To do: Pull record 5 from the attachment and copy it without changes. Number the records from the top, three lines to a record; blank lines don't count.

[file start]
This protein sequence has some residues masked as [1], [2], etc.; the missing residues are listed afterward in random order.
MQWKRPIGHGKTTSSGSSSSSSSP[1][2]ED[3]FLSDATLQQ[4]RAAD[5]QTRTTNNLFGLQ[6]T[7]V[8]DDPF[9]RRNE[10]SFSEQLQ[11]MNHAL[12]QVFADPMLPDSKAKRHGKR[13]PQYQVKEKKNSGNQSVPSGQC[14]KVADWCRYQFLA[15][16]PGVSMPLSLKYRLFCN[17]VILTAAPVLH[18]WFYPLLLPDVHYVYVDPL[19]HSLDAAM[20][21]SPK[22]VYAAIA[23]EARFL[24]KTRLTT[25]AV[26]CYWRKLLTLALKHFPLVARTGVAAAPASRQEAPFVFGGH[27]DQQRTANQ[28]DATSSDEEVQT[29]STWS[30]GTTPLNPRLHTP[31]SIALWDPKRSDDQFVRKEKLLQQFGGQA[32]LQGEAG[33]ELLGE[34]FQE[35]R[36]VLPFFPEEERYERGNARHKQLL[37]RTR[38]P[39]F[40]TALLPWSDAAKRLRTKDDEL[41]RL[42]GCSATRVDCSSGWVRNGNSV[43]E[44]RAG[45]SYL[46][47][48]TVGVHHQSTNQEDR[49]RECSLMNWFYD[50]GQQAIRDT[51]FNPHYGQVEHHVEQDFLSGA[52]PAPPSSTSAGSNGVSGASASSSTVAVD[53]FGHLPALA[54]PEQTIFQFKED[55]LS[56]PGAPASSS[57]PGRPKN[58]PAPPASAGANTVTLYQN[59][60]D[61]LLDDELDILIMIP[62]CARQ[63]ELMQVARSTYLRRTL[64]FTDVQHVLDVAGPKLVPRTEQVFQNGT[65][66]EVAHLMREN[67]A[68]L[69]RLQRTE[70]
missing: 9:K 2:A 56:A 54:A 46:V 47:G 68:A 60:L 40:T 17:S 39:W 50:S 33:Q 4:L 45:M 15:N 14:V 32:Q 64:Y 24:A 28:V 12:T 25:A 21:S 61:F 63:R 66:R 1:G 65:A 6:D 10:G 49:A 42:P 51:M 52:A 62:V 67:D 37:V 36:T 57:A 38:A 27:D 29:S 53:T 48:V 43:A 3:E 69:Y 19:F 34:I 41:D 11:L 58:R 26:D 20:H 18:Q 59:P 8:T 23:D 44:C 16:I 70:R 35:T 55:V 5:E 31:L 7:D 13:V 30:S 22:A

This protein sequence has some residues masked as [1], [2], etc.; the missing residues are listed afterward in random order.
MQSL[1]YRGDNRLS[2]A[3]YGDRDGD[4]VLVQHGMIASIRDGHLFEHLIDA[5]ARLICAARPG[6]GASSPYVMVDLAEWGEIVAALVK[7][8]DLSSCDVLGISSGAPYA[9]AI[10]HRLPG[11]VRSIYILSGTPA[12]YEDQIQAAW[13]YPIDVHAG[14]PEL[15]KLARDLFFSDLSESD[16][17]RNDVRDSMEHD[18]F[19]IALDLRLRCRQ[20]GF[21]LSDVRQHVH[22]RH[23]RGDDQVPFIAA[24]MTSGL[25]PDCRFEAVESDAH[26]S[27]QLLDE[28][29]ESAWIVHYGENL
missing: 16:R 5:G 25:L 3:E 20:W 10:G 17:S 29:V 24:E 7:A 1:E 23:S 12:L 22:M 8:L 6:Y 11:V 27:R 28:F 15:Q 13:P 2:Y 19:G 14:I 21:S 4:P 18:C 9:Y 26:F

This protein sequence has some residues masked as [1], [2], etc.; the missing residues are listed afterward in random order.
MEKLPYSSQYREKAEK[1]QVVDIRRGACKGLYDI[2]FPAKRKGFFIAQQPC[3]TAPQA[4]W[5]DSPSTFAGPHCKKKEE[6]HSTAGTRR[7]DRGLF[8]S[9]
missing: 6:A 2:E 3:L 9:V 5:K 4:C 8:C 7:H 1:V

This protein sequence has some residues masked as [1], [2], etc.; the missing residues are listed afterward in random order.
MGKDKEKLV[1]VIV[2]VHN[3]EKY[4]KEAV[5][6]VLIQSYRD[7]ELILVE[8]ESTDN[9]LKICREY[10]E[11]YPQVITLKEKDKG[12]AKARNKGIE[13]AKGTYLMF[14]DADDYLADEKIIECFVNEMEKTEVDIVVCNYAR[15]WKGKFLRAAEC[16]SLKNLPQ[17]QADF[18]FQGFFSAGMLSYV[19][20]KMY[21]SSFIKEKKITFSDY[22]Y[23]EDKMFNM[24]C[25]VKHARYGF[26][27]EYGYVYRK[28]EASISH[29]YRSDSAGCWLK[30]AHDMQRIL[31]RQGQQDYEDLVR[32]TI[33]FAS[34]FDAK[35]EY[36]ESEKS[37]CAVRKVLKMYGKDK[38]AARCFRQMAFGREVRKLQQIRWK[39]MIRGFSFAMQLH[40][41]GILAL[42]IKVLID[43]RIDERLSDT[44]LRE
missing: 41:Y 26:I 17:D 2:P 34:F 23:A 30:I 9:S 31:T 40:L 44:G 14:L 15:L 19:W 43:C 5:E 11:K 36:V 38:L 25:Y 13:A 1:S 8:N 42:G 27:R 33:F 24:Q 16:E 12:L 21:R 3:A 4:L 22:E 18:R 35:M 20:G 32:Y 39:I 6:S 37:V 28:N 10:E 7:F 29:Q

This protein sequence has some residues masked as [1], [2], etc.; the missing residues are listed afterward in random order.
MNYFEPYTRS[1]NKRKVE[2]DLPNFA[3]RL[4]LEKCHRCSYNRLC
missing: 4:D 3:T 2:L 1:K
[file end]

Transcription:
This protein sequence has some residues masked as [1], [2], etc.; the missing residues are listed afterward in random order.
MNYFEPYTRS[1]NKRKVE[2]DLPNFA[3]RL[4]LEKCHRCSYNRLC
missing: 4:D 3:T 2:L 1:K